An LLC, or Limited Liability Company, is a hybrid business structure that combines the limited liability benefits of a corporation and the tax features of a partnership. Owners of an LLC are referred to as members, and an LLC can be either a single-member or multi-member LLC. Also note that LLCs are regulated at the state level, so the rules and regulations regarding LLCs differ by state.

Rental Property LLC: An Overview

If you have investment property that you want to rent out, then you might want to form an LLC to cover such oversight. LLCs came into existence around 1977, when the State of Wyoming enacted legislation to accommodate the needs of oil companies. However, prior to the establishment of LLCs, real estate investors were forced to create corporations, and oversee their rental properties through these corporations. Due to the limited liability and tax benefits, owning investment property through an LLC is attractive for most.

Rental Property LLC: Advantages

Rental property LLCs offer many benefits, which is why LLCs are so popular in most states. Some of these benefits include:

• Limited liability

• Pass-through tax advantages

• Potential to deduct mortgage interest and rental income

• Greater flexibility, i.e. distribution of profits and transferring interest rights

• Cheaper state registration fees

If you have more than one rental property, you should create an LLC for each one. This is because if a lawsuit is brought against the LLC, only those assets of the LLC will be at stake. Therefore, if you create one LLC for multiple rental properties, then all rental properties are at stake in a lawsuit. However, your own personal assets will not be at stake as LLC provides limited liability. This means that your personal bank accounts, car, home, etc. will not be at risk.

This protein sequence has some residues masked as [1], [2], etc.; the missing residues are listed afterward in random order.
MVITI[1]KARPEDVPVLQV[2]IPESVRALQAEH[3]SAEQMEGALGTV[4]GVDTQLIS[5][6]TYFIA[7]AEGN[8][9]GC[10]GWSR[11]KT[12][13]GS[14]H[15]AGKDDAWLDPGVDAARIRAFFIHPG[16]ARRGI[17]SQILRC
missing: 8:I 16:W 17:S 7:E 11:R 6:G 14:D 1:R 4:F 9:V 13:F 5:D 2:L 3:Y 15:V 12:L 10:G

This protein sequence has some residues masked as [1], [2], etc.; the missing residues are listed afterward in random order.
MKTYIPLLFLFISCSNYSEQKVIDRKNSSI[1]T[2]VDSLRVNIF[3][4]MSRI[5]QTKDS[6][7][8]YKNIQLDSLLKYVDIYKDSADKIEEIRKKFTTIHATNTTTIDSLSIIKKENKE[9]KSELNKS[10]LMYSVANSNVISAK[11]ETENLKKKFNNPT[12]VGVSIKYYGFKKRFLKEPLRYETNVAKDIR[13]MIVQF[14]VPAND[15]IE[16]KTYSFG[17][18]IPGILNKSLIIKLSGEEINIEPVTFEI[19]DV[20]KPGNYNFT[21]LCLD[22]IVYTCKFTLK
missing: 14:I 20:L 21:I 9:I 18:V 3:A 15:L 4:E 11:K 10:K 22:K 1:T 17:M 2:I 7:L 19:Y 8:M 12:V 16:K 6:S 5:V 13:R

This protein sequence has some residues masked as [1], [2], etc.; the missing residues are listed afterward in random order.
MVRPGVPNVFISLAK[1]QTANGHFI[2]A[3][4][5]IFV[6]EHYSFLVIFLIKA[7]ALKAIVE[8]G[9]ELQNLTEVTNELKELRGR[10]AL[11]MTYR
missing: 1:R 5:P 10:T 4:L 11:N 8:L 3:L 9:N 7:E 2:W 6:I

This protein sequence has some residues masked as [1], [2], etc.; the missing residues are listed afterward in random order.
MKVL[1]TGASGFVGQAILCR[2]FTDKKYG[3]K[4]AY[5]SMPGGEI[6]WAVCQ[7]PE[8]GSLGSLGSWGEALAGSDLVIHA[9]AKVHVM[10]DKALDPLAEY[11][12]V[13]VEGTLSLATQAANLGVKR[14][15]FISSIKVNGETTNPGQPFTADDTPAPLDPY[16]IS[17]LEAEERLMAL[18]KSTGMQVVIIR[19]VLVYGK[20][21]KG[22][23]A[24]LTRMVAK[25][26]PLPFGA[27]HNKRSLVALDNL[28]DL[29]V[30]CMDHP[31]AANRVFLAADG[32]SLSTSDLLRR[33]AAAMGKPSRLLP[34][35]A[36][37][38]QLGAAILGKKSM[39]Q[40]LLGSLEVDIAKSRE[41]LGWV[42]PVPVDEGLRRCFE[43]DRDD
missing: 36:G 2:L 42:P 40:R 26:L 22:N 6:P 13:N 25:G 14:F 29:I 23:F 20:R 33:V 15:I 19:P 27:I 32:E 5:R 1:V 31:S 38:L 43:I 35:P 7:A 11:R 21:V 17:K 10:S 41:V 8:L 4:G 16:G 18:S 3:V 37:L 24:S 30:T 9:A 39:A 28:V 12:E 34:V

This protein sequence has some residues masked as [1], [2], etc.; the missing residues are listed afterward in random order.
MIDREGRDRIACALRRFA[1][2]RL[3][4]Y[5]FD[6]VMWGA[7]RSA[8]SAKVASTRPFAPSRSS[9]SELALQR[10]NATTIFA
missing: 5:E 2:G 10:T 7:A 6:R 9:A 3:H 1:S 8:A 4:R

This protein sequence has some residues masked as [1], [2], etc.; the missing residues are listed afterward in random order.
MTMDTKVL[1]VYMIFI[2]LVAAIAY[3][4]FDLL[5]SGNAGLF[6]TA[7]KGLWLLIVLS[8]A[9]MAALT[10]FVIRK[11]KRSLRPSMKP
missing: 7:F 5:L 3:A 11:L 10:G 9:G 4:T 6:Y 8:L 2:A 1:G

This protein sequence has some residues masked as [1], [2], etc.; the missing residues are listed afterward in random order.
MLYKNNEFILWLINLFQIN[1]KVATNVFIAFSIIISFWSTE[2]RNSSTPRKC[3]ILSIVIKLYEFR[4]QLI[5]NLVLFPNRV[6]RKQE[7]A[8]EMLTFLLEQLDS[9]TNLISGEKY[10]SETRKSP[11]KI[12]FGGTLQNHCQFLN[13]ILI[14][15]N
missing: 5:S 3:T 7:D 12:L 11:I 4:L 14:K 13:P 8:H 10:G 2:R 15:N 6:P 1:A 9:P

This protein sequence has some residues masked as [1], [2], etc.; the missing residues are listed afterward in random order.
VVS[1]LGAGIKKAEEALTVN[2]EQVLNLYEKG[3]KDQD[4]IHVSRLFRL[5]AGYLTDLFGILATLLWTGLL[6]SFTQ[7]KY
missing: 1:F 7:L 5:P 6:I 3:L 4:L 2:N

Another advantage of an LLC is the pass-through taxation. Unlike C corporations, LLCs are not subject to double taxation as the profits and losses of the LLC are passed through to the members, who then report it on their personal tax returns. This also allows the owner to avoid double taxation on both the rental income and appreciated value of the rental property once it is disposed of. Furthermore, a single-member LLC owner can deduct the mortgage interest similar to that of a sole proprietorship.

With regard to multi-member LLCs, each member will report a specific portion (up to the amount of money each member put into the company) of the LLC’s business income and losses on their personal tax returns.

Other benefits of operating an LLC are that LLCs offer greater flexibility than corporations and partnerships. Furthermore, LLCs might pay less state registration fees than corporations. LLCs can also provide flexibility in terms of distributing profits, which are determined in the operating agreement.

LLC members can transfer their ownership interest by simply giving the interest to heirs. In this case, a new deed need not be recorded, and no amendments need to be filed. This is what makes owning rental property through an LLC favorable.

Rental Property LLC: Disadvantages

While there are many benefits to operating a rental property LLC, there are some disadvantages too, including the following:

• Higher costs to setup the LLC

• Ongoing maintenance costs

• Asset protection is not guaranteed

In addition to the setup costs of forming an LLC, there are ongoing fees and other costs associated with the maintenance of your LLC. While the actual state registration fee might be cheaper for LLCs, other maintenance fees could add up quickly. Be sure to visit your state’s Secretary of State website to find out what fees are associated with forming your LLC, along with annual and other ongoing fees.

Asset protection is not guaranteed, and in certain circumstances, plaintiffs might be able to pierce the corporate veil and hold a member(s) liable for the debts and obligations of the LLC, particularly in the case of fraud.

If you need help forming a rental property LLC, or want to obtain additional information regarding establishing an LLC, you can post your legal need on UpCounsel’s marketplace. UpCounsel accepts only the top 5-percent of lawyers to its site. Lawyers on UpCounsel come from law schools such as Harvard Law and Yale Law, and average 14 years of legal experience, including work with, or on behalf of companies like Google, Menlo Ventures, and Airbnb.